The data link layer is the second layer (layer 2) of the seven-layer OSI model. The data link layer responds to requests from the network layer above it and issues requests to the physical layer below it. This layer provides reliable transportation of data across the network medium.
The data link layer is concerned with services such as physical addressing, network topology, physical link management, synchronization, error control, and flow control. The data link layer is divided into two sub-layers: the media access control (MAC) layer and the logical link control (LLC) layer just above it.
The MAC layer controls how computers on the network gain access to the network in order to transmit data on it. The LLC layer controls services such as packet synchronization, flow control, and error checking.
Network Interface Card (NIC)
The modern Network Interface Card (NIC) is an example of a device that operates at the data link layer. To clearly understand how networks function, you must understand how the NIC works. For a network to function, there must be a mechanism in place to deliver packets to network nodes.
This mechanism must give each system a unique identifier, just like a house has a unique address. Inside of every NIC burned into a ROM chip is a 48-bit value called the media access control address, or MAC address. The MAC address is the equivalent of a house’s street address. The address is unique and does not change.
No two NICs should ever share the same MAC address. Organizations that manufacture NICs or equipment that has NICs built-in, must register with the IEEE and request a block of their own MAC addresses. They use the block of MAC addresses to assign them to the individual NICs they manufacture.
MAC addresses are generally expressed as a 12 digit HEX number rather than a 48-bit number. To figure out what a NIC’s MAC address is, you can do so by opening a command prompt and typing
The data link layer is where most local area network (LAN) is defined. Among the most common technologies and protocols generally associated with this layer are Ethernet, Token Ring, FDDI, ATM, SLIP, and PPP. On modern networks, the most common data link protocol is Ethernet. For two network hosts to be able to communicate directly with each other, they must communicate using the same layer 2 protocol.
Network Switches are very common on modern networks. Network switches are actually multi-port bridges. The purpose of a switch is to receive data from any device connected to it and then re-transmit the data only to that device for which the data was meant. This makes the switch a more intelligent device than a hub.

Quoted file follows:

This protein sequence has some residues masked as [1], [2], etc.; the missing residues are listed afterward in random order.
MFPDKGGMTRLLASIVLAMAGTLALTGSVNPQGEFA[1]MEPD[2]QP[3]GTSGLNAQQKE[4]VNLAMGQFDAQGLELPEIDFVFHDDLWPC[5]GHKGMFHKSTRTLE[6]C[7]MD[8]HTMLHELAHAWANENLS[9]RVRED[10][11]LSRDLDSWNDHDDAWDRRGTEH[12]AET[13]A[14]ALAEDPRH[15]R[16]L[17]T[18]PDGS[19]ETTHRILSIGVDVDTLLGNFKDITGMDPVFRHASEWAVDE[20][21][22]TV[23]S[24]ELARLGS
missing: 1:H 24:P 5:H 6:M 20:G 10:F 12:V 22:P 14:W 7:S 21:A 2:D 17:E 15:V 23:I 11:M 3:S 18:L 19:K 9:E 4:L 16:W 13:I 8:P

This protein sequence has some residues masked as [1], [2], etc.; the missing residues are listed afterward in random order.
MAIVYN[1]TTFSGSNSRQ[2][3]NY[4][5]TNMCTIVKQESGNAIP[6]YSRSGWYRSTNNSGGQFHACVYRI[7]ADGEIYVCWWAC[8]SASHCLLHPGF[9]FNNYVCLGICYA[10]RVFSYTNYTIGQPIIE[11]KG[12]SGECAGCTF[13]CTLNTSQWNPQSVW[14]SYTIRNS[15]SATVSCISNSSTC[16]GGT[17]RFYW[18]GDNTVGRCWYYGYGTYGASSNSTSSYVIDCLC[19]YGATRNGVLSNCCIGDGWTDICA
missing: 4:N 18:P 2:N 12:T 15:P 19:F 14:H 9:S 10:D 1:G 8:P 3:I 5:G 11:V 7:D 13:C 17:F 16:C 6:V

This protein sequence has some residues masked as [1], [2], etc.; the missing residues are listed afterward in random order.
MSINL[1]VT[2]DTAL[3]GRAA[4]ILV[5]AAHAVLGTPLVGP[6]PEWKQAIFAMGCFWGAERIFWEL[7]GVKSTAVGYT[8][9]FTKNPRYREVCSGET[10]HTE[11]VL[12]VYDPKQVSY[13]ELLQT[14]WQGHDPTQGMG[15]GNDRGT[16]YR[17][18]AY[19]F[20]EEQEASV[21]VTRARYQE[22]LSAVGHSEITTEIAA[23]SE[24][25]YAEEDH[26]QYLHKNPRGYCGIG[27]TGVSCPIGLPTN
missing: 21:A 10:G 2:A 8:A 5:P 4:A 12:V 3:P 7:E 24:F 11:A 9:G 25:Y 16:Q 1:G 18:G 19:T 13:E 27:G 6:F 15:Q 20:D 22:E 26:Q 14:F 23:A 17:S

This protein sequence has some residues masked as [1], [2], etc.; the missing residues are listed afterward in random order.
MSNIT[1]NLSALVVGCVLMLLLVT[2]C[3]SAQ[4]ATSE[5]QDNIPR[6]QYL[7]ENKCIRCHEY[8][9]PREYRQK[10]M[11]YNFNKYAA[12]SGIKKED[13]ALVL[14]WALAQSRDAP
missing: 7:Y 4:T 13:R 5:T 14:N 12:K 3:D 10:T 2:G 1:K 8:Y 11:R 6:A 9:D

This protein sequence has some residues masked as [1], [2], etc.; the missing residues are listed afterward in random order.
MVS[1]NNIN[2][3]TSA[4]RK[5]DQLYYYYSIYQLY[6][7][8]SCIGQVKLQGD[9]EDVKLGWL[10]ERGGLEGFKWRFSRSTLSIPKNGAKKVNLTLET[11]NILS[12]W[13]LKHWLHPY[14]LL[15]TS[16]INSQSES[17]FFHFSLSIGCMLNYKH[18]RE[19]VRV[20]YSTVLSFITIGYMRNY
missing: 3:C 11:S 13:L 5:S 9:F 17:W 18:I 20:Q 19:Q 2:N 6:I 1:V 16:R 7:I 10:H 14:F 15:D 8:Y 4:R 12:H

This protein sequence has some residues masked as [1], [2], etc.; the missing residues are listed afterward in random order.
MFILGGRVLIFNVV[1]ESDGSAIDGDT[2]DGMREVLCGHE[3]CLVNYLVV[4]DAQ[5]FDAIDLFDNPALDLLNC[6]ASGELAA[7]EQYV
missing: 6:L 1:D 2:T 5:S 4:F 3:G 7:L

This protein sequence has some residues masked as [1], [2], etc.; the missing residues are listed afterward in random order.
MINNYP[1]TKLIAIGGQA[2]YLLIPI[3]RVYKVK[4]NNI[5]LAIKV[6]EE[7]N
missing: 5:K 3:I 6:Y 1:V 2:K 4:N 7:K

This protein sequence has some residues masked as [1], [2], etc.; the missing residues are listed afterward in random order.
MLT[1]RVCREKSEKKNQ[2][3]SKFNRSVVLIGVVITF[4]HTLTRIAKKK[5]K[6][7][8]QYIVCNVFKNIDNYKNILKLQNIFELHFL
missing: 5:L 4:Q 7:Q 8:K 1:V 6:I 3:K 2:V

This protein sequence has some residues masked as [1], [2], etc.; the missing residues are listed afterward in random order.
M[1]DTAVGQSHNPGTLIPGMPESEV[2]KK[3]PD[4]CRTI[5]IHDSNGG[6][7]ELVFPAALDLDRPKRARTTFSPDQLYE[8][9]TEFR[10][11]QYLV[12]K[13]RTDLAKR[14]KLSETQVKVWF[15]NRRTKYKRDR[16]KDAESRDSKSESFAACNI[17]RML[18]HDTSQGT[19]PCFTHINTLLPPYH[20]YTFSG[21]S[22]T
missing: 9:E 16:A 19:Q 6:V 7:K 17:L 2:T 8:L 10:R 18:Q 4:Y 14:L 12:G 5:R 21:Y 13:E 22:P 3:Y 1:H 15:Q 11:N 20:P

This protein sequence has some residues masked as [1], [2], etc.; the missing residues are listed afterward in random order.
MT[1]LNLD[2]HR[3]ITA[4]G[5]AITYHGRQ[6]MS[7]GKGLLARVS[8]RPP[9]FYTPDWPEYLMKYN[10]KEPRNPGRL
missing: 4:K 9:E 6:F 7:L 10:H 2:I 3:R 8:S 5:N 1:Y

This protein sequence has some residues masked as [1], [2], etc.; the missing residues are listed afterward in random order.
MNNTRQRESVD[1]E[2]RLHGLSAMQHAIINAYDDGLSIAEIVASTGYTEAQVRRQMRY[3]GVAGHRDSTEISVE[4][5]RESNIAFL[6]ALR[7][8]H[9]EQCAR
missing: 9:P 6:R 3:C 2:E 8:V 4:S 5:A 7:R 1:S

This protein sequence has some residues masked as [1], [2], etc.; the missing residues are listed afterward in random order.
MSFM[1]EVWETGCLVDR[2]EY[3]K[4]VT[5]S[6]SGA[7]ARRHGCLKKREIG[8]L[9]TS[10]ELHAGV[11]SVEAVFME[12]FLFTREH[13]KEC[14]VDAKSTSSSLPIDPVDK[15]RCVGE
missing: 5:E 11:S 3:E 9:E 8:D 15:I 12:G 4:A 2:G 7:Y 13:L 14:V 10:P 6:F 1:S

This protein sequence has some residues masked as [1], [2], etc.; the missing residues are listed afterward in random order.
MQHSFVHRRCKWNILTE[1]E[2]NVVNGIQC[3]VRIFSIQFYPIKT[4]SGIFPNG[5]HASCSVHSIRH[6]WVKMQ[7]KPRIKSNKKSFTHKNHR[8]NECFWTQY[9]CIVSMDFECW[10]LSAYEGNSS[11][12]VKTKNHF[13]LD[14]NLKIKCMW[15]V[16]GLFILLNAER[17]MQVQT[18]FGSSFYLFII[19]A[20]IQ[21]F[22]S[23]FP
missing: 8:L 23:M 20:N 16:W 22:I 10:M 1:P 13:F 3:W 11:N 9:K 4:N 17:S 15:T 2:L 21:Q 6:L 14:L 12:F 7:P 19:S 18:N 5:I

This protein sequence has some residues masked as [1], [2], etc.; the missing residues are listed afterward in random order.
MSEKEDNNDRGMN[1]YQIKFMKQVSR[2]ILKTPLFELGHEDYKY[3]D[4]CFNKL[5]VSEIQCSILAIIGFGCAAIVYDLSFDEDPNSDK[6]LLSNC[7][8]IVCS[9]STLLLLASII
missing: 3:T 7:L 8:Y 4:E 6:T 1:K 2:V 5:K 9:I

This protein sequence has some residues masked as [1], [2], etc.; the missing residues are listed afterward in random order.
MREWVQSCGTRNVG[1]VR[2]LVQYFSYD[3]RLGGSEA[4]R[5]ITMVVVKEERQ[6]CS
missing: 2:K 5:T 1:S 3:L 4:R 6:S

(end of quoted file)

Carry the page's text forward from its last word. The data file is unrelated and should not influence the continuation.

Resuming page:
The switch uses the MAC address to determine how to move packets between its ports so that it can deliver them directly to the intended recipient. Network Switches maintain MAC tables in memory. They use these tables to track the MAC addresses they “learn” about as traffic passes through the device.
When a switch sees a packet for the first time being received on a port, it tracks the MAC in its MAC table for that port. If it receives a packet that is destined for a MAC address that it has learned, it switches the packet to the correct port. If a switch comes across a MAC address it has not learned about, it switches the packet on all ports and all of the nodes connected to the switch will receive the packet for further inspection.
Unlike traditional LANs using hubs, network switches allow nodes to transmit at the same time without causing collisions on the network. Switches have allowed networks to move above the 10 MHz range communicating in Full Duplex.
How is the Data Delivered?
Conceptually, we know that data is converted into zeros and ones to be placed on the network. How does this actually work? Well, the NIC uses electricity to send and receive data. A zero equals no electrical signal, while a one does equal an electrical signal. Data moving on the wire is seen as a pattern of electricity. The next question is, how does this pattern of electricity reach the target system? It starts with the NIC putting the data chunks, also known as frames, on the network media.
These frames are read by NICs, whether the NICs belong to a computer, switch, router, or any other network device. The frames begin with the MAC address of the target system. In addition, the frame will contain the MAC address of the source system followed by the actual data being carried in the frame. The end of the frame contains a section called the CRC, or cyclic redundancy check, which is used to ensure that the frame’s integrity is intact.
When the network switch receives the frame, it will check its MAC tables (as we previously discussed) to determine which port to switch the frame. The frame continues on its way until it reaches the target system. Once the target system receives the frame, the target NIC brings the frame into the system and up the network stack for processing. The target system will continue to receive frames and eventually when all of the frames are received, the data is presented to the application.
If you have been reading along, the next logical question is how does the source system get the MAC address for the target system? Well, if the source system has not yet communicated with the target system, the source system will send out a special broadcast packet called an ARP (address resolution protocol). When a system sends out an ARP packet, it creates a frame with a target MAC of
This frame is received by all network nodes on the same subnet. The frame does contain the target IP address, so each node will accept the broadcast frame and check to see if their IP address matches the payload. The network node that finds a match will respond to the source with an ARP reply providing the source system with its MAC address. Once the source system has the target MAC Address, the two systems can directly communicate with each other.